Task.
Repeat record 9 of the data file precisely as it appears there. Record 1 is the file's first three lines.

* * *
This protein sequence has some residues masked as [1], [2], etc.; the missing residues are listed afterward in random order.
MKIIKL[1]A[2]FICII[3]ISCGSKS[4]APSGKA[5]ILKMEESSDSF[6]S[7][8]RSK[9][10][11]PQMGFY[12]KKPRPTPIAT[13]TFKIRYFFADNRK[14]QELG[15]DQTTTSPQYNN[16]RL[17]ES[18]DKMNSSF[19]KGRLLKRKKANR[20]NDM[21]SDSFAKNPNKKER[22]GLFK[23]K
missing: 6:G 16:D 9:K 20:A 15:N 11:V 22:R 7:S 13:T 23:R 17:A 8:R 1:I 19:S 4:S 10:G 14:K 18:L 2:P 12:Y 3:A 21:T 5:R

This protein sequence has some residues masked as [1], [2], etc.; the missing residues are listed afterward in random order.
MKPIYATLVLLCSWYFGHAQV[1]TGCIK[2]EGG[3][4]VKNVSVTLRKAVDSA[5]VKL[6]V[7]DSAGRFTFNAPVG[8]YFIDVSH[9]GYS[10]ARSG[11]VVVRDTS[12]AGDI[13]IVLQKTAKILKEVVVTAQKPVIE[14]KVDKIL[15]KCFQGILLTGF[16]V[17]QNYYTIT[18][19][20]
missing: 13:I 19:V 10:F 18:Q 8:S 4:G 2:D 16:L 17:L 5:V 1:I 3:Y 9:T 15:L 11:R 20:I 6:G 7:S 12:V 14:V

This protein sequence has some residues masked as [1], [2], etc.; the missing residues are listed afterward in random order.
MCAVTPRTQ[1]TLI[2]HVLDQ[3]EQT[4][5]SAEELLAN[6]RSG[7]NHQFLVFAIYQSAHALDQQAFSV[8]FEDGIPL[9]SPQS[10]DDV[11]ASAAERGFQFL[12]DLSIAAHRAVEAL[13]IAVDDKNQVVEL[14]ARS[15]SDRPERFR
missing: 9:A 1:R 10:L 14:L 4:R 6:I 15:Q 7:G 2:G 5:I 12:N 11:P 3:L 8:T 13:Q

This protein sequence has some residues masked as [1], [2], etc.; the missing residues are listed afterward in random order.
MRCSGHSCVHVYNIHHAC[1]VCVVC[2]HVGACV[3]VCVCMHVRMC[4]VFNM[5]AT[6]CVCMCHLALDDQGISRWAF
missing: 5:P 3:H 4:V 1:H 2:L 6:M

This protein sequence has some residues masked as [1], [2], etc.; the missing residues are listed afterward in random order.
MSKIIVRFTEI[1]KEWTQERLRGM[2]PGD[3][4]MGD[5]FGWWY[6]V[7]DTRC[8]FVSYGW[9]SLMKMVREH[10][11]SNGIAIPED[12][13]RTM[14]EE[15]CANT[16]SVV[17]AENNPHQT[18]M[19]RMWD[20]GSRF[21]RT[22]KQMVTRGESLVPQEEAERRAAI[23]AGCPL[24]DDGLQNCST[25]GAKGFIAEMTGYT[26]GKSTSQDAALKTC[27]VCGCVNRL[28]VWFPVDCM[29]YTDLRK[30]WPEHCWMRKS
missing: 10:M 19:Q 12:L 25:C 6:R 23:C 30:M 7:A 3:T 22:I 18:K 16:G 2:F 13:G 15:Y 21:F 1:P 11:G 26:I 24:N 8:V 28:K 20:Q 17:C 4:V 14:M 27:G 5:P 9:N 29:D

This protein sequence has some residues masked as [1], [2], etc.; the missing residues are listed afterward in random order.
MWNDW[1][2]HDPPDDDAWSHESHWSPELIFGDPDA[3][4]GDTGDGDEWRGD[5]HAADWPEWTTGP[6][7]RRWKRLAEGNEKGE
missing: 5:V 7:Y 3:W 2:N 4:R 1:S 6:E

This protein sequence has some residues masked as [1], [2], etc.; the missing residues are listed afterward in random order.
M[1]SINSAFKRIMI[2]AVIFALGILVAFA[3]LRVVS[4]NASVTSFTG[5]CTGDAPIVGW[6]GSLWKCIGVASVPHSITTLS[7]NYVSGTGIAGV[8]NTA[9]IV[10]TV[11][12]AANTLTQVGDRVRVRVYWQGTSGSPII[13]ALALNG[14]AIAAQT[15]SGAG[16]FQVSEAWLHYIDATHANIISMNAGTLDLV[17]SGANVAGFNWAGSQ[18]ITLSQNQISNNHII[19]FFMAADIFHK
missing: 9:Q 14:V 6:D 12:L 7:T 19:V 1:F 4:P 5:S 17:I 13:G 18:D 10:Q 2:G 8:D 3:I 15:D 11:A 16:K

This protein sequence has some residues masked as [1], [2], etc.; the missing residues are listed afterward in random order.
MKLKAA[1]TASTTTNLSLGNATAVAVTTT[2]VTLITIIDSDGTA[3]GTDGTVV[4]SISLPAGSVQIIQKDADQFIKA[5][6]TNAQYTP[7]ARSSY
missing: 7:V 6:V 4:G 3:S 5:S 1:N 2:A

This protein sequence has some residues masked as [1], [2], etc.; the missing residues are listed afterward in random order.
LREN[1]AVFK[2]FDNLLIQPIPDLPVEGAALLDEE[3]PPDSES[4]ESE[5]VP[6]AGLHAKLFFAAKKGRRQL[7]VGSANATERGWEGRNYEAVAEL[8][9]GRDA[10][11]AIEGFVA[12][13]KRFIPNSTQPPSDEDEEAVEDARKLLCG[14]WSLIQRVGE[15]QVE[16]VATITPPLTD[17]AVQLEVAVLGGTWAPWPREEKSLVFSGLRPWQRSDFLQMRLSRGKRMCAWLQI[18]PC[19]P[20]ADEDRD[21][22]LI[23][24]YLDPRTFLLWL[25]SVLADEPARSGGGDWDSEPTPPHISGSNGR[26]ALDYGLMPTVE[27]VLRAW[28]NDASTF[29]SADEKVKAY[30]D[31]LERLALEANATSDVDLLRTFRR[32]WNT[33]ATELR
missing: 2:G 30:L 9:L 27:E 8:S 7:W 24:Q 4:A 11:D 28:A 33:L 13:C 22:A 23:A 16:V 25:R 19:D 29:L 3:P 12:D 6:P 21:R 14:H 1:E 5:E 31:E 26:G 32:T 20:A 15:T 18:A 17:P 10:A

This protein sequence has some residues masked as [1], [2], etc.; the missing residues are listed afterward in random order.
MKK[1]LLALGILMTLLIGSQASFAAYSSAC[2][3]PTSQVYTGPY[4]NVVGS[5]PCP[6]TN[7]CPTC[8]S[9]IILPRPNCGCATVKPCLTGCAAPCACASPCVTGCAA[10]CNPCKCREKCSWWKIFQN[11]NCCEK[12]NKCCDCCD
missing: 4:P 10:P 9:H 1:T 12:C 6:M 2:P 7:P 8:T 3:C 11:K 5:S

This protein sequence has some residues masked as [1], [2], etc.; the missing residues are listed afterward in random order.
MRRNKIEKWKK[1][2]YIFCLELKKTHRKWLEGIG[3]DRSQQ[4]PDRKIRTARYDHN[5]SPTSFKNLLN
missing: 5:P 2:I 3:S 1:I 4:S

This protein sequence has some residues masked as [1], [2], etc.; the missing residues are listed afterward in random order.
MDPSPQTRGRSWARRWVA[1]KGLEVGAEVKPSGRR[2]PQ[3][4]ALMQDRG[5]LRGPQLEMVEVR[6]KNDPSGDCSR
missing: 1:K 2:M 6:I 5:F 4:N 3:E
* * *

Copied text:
This protein sequence has some residues masked as [1], [2], etc.; the missing residues are listed afterward in random order.
LREN[1]AVFK[2]FDNLLIQPIPDLPVEGAALLDEE[3]PPDSES[4]ESE[5]VP[6]AGLHAKLFFAAKKGRRQL[7]VGSANATERGWEGRNYEAVAEL[8][9]GRDA[10][11]AIEGFVA[12][13]KRFIPNSTQPPSDEDEEAVEDARKLLCG[14]WSLIQRVGE[15]QVE[16]VATITPPLTD[17]AVQLEVAVLGGTWAPWPREEKSLVFSGLRPWQRSDFLQMRLSRGKRMCAWLQI[18]PC[19]P[20]ADEDRD[21][22]LI[23][24]YLDPRTFLLWL[25]SVLADEPARSGGGDWDSEPTPPHISGSNGR[26]ALDYGLMPTVE[27]VLRAW[28]NDASTF[29]SADEKVKAY[30]D[31]LERLALEANATSDVDLLRTFRR[32]WNT[33]ATELR
missing: 2:G 30:L 9:L 27:E 8:S 7:W 24:Q 4:A 11:D 28:A 33:L 13:C 22:A 23:A 16:V 25:R 19:D 29:L 3:P 12:D 6:P 21:R 14:H 1:E 5:E 31:E 26:G 32:T 20:A 15:T 18:A 17:P 10:A